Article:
CLARK, Philippines (Reuters) - The timing of U.S. Defense Secretary Jim Mattis’ trip to the Philippines this week couldn’t have been better, coming just as it celebrated a victory against Islamist militants in Marawi City - with a critical dose of help from the U.S. military.
But as Mattis met President Rodrigo Duterte on Tuesday, five Russian warships were parked off the Philippines and Moscow was preparing to formally hand over thousands of assault rifles, a million rounds of ammunition and 20 army trucks at a public ceremony on Wednesday.
Duterte, known for his strident anti-American rhetoric, has made no secret of his plans to cultivate ties with America’s rivals, Russia and China. Those efforts appear to be starting to bear fruit.
Just before he met Mattis, Duterte sat down with Russian Defense Minister Sergei Shoigu on Tuesday, who, like Mattis, was attending a gathering of Asian defence ministers north of Manila. Shoigu signed two military deals, including the procurement of unspecified equipment.
On Wednesday, Duterte was scheduled to visit a Russian anti-submarine ship, the Admiral Pantaleyev, docked in Manila.
U.S. Ambassador Sung Kim played down any U.S. concerns about Duterte’s outreach to China and Russia and noted that the United States, a former colonial power, was the country’s only treaty ally, with far deeper ties in the Philippines.
“I’m not really threatened by this notion that China or Russia are providing some military equipment to the Philippines,” Kim told a small group of reporters travelling with Mattis.
“We have been providing very important equipment to the Philippines for many, many years. The fact that the Chinese and the Russians have provided some rifles, I’m not sure is really such a cause for concern for the United States.”
Duterte’s often profanity-laden tirades against the United States have become his trademark during his year-old presidency, and he has chided Washington for treating his country “like a dog,” despite the longstanding U.S. assistance.
Still, Duterte’s rhetoric has been inconsistent, and he warmly greeted visiting Secretary of State Rex Tillerson in August, calling himself a “humble friend” of the United States at the time.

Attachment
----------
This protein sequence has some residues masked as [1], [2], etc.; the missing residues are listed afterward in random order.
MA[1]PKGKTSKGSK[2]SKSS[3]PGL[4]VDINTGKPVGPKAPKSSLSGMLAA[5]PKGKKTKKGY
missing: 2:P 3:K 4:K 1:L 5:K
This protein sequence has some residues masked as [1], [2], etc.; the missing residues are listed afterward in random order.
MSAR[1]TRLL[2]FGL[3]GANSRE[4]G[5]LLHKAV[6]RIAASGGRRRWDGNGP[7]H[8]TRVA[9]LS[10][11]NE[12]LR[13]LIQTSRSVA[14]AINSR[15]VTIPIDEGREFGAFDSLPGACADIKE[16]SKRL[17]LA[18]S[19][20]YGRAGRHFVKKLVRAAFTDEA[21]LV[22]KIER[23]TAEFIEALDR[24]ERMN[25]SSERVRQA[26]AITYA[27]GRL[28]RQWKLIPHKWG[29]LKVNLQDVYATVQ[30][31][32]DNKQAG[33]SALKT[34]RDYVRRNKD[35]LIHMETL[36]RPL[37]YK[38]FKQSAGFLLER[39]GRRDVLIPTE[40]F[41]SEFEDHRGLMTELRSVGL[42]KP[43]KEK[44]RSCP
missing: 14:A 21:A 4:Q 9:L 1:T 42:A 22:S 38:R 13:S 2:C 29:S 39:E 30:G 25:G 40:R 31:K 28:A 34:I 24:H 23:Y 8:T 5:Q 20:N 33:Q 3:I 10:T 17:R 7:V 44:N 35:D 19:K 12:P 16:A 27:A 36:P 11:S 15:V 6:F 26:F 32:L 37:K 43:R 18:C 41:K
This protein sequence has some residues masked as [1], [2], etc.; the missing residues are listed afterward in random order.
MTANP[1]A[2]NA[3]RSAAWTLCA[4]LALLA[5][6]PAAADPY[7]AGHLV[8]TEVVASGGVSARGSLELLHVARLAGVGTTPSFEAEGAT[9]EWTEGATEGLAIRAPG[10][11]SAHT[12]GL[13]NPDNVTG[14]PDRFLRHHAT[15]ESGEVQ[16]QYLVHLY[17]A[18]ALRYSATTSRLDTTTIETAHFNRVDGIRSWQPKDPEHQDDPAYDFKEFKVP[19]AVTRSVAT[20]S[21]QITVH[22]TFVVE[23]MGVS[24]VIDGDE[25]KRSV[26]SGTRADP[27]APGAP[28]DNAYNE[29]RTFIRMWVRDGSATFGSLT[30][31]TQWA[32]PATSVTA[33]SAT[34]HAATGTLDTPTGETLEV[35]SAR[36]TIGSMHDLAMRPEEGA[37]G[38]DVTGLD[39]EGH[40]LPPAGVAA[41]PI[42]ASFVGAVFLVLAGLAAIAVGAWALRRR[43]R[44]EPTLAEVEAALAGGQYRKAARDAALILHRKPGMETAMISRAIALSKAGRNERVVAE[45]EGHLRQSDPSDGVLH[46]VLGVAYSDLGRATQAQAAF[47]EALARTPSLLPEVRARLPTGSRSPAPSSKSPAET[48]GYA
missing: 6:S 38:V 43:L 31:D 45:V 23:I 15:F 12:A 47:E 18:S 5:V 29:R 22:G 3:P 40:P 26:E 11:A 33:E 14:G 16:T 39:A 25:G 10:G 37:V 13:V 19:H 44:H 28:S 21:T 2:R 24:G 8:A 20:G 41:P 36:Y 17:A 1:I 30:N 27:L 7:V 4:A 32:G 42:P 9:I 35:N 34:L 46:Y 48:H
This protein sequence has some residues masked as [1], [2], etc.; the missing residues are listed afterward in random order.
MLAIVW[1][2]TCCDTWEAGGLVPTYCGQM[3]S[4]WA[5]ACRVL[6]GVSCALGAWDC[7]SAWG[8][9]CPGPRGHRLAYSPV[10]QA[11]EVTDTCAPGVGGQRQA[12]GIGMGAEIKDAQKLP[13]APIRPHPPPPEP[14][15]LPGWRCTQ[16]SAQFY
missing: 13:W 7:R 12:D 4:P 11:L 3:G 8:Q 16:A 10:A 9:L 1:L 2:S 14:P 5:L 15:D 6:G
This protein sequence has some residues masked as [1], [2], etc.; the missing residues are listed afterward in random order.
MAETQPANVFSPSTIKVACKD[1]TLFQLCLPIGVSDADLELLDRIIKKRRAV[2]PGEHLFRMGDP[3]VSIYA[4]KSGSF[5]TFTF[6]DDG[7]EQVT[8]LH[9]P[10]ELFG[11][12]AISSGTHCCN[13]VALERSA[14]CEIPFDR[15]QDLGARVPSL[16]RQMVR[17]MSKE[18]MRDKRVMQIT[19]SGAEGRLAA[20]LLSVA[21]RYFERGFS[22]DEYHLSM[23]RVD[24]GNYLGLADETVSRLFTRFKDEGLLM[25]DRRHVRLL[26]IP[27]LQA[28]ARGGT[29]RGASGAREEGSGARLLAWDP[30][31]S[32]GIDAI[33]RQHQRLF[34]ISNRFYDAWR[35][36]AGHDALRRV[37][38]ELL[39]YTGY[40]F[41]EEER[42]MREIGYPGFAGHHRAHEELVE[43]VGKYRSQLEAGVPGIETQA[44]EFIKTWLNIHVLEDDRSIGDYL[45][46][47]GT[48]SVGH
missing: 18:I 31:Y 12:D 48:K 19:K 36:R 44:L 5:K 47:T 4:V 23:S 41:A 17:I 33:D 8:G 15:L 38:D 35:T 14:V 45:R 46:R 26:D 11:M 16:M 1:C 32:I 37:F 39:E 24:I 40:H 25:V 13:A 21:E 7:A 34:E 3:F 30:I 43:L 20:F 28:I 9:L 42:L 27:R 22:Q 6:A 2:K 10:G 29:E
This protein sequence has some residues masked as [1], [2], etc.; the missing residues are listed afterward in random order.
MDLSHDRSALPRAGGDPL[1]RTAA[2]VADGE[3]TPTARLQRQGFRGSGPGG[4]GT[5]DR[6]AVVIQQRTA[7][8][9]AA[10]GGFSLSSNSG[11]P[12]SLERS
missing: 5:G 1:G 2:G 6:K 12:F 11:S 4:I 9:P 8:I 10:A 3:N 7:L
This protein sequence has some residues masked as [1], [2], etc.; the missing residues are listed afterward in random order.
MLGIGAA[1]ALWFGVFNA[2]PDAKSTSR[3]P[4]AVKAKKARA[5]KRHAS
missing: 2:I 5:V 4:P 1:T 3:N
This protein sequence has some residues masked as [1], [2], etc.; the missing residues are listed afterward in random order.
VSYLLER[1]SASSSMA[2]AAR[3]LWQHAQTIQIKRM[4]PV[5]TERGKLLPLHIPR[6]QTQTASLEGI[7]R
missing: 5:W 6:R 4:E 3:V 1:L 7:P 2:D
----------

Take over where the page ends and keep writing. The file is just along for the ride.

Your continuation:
On Tuesday, he cautiously kept to scripted dialogue at the start of his meeting with Mattis, as he welcomed him to the Philippines and spoke warmly of ties.
“I want to be (as) politically correct as possible and I want to be understood. So reading this speech will be good,” he said before reporters were escorted out of the room.
Ahead of a visit by U.S. President Donald Trump to the Philippines, the U.S. envoy cited an improvement in “tone and substance” in bilateral ties over the 10 months since he’s been in his post.
“President Duterte has made clear that even as he pursues improved relations with countries like China and Russia, he will continue to focus on making sure that the U.S.-Philippines alliance remains strong,” Kim said.
The same day that Mattis landed in the Philippines, Manila announced the end of five months of military operations in a southern city of Marawi held by pro-Islamic State rebels, after a fierce and unfamiliar urban war that marked the country’s biggest security crisis in years.
The rebel occupation stunned a military inexperienced in urban combat and stoked wider concerns that Islamic State loyalists have gained influence among local Muslims and have ambitions to use the island of Mindanao as a base for operations in Southeast Asia.
Mattis, on his flight to the Philippines, commended Manila on the operation and on Tuesday discussed ways to deepen U.S.-Philippines military ties in talks with the Philippine defence minister.
“It was a tough fight,” Mattis said during his flight, adding he thought the Philippines had sent “a very necessary message to the terrorists.”
Kim said the U.S. military assistance made a “huge difference” in the battle in Marawi, particularly its intelligence support, including with the deployment of Gray Eagle and P-3 Orion aircraft.
“I think all of us were surprised by the extent of infiltration by the terrorists into Marawi City,” he said.
“When you encounter a situation like that, you obviously need good intelligence to be able to target key areas and I think that’s where our support was quite critical.”
On Monday night, Philippine military chief General Eduardo Ano said the U.S. technical support “tilted the balance” because “we had a very hard grasp of the situation in the early days” until information flowed and helped defeat the militants.
The United States also provided information Islamic State leader Abu Bakr al-Baghdadi gave $1.5 million (£1.1 million) in January for the attack on Marawi, Ano said.
But even on Marawi, Duterte has also credited U.S. rival China for its assistance.
Duterte said it was one of the 100 sniper rifles donated by China that fired the bullet that killed Isnilon Hapilon, Islamic State’s “emir” in Southeast Asia, on Oct. 16.
The ranger unit conducting the operation said the shot was fired from a heavier weapon mounted on an armoured vehicle.
Philippine Defense Secretary Delfin Lorenzana told reporters on Tuesday about the receipt of heavy equipment from China to help rebuild Marawi, and also noted the receipt of rifles and ammunition from Beijing. He expected to receive four fast boats from China before the end of the year.
The United States has for decades been the Philippines’ defence treaty ally and its biggest source of hardware and training, providing about $1 billion in equipment since 2000.
Additional reporting Karen Lema; Editing by Nick Macfie